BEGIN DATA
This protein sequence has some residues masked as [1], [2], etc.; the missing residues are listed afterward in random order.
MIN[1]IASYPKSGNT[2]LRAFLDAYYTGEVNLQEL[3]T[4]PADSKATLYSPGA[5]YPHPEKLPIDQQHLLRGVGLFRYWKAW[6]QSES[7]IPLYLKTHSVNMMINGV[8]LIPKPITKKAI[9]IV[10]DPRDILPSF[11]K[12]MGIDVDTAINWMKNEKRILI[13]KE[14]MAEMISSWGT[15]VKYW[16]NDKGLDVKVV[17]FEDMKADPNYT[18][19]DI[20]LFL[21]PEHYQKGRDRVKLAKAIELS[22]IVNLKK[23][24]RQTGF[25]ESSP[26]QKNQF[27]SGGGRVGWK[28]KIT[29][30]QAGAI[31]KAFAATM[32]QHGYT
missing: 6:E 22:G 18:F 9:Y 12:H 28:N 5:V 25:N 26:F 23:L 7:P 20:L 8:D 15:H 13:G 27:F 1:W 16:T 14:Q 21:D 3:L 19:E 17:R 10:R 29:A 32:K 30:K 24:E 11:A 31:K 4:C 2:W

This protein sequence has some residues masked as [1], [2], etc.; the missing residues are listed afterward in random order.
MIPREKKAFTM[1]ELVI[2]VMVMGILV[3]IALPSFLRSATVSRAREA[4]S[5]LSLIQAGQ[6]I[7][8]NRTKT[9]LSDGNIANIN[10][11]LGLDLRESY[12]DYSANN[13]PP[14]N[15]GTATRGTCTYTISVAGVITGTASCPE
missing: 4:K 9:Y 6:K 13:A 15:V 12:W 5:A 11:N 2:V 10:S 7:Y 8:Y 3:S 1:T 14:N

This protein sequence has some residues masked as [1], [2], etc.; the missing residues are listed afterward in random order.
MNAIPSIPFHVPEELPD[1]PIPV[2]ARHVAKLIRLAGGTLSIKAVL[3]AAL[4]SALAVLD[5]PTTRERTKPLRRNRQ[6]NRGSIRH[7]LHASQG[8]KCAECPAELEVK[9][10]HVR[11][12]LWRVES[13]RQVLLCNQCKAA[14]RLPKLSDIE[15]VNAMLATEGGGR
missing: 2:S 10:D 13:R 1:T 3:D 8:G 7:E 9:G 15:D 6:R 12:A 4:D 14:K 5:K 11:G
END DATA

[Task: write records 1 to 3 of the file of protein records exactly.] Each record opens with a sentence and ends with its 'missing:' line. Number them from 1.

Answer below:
This protein sequence has some residues masked as [1], [2], etc.; the missing residues are listed afterward in random order.
MIN[1]IASYPKSGNT[2]LRAFLDAYYTGEVNLQEL[3]T[4]PADSKATLYSPGA[5]YPHPEKLPIDQQHLLRGVGLFRYWKAW[6]QSES[7]IPLYLKTHSVNMMINGV[8]LIPKPITKKAI[9]IV[10]DPRDILPSF[11]K[12]MGIDVDTAINWMKNEKRILI[13]KE[14]MAEMISSWGT[15]VKYW[16]NDKGLDVKVV[17]FEDMKADPNYT[18][19]DI[20]LFL[21]PEHYQKGRDRVKLAKAIELS[22]IVNLKK[23][24]RQTGF[25]ESSP[26]QKNQF[27]SGGGRVGWK[28]KIT[29][30]QAGAI[31]KAFAATM[32]QHGYT
missing: 6:E 22:G 18:F 9:Y 12:H 28:N 5:V 25:N 26:F 23:L 7:P 20:L 8:D 15:H 13:G 27:F 1:W 16:T 14:Q 21:D 3:L 19:E 17:R 10:R 29:A 32:K 30:K 24:E 11:A 31:K 4:C 2:W

This protein sequence has some residues masked as [1], [2], etc.; the missing residues are listed afterward in random order.
MIPREKKAFTM[1]ELVI[2]VMVMGILV[3]IALPSFLRSATVSRAREA[4]S[5]LSLIQAGQ[6]I[7][8]NRTKT[9]LSDGNIANIN[10][11]LGLDLRESY[12]DYSANN[13]PP[14]N[15]GTATRGTCTYTISVAGVITGTASCPE
missing: 4:K 9:Y 6:K 13:A 15:V 12:W 5:A 11:N 2:V 10:S 7:Y 8:Y 3:S 1:T 14:N

This protein sequence has some residues masked as [1], [2], etc.; the missing residues are listed afterward in random order.
MNAIPSIPFHVPEELPD[1]PIPV[2]ARHVAKLIRLAGGTLSIKAVL[3]AAL[4]SALAVLD[5]PTTRERTKPLRRNRQ[6]NRGSIRH[7]LHASQG[8]KCAECPAELEVK[9][10]HVR[11][12]LWRVES[13]RQVLLCNQCKAA[14]RLPKLSDIE[15]VNAMLATEGGGR
missing: 2:S 10:D 13:R 1:T 3:D 8:G 7:E 9:G 15:D 6:R 12:A 4:D 14:K 5:K 11:G